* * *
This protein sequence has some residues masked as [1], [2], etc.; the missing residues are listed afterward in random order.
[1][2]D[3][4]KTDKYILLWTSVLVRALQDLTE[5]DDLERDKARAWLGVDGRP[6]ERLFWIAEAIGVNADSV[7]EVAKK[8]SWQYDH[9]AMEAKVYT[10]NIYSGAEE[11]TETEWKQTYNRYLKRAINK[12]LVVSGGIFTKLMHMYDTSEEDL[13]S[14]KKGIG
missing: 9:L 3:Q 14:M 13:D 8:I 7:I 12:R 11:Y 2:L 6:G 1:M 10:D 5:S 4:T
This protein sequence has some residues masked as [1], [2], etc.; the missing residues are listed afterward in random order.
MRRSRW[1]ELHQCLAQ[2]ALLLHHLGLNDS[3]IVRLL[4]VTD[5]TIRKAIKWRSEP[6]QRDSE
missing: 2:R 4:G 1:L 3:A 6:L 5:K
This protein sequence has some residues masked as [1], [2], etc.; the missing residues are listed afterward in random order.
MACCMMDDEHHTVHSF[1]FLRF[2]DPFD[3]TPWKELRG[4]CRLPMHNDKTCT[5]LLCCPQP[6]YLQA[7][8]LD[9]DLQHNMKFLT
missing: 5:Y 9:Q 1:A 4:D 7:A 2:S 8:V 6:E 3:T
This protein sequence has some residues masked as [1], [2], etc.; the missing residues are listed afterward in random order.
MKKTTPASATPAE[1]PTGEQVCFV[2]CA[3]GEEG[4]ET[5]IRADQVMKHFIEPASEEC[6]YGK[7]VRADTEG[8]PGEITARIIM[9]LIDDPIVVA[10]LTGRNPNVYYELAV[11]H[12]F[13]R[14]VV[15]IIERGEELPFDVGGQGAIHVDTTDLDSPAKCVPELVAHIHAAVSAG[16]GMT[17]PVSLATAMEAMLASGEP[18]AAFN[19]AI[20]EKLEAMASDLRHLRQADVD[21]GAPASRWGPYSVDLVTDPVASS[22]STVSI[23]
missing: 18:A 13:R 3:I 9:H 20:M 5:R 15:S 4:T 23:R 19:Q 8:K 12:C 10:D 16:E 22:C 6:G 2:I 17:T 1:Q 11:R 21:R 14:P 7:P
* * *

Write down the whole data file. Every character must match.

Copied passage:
This protein sequence has some residues masked as [1], [2], etc.; the missing residues are listed afterward in random order.
[1][2]D[3][4]KTDKYILLWTSVLVRALQDLTE[5]DDLERDKARAWLGVDGRP[6]ERLFWIAEAIGVNADSV[7]EVAKK[8]SWQYDH[9]AMEAKVYT[10]NIYSGAEE[11]TETEWKQTYNRYLKRAINK[12]LVVSGGIFTKLMHMYDTSEEDL[13]S[14]KKGIG
missing: 9:L 3:Q 14:M 13:D 8:I 7:I 12:R 11:Y 2:L 6:G 1:M 10:D 5:S 4:T
This protein sequence has some residues masked as [1], [2], etc.; the missing residues are listed afterward in random order.
MRRSRW[1]ELHQCLAQ[2]ALLLHHLGLNDS[3]IVRLL[4]VTD[5]TIRKAIKWRSEP[6]QRDSE
missing: 2:R 4:G 1:L 3:A 6:L 5:K
This protein sequence has some residues masked as [1], [2], etc.; the missing residues are listed afterward in random order.
MACCMMDDEHHTVHSF[1]FLRF[2]DPFD[3]TPWKELRG[4]CRLPMHNDKTCT[5]LLCCPQP[6]YLQA[7][8]LD[9]DLQHNMKFLT
missing: 5:Y 9:Q 1:A 4:D 7:A 2:S 8:V 6:E 3:T
This protein sequence has some residues masked as [1], [2], etc.; the missing residues are listed afterward in random order.
MKKTTPASATPAE[1]PTGEQVCFV[2]CA[3]GEEG[4]ET[5]IRADQVMKHFIEPASEEC[6]YGK[7]VRADTEG[8]PGEITARIIM[9]LIDDPIVVA[10]LTGRNPNVYYELAV[11]H[12]F[13]R[14]VV[15]IIERGEELPFDVGGQGAIHVDTTDLDSPAKCVPELVAHIHAAVSAG[16]GMT[17]PVSLATAMEAMLASGEP[18]AAFN[19]AI[20]EKLEAMASDLRHLRQADVD[21]GAPASRWGPYSVDLVTDPVASS[22]STVSI[23]
missing: 18:A 13:R 3:I 9:H 20:M 5:R 15:S 4:T 23:R 19:Q 8:K 12:C 10:D 16:E 22:C 6:G 2:I 17:T 1:Q 11:R 21:R 14:P 7:P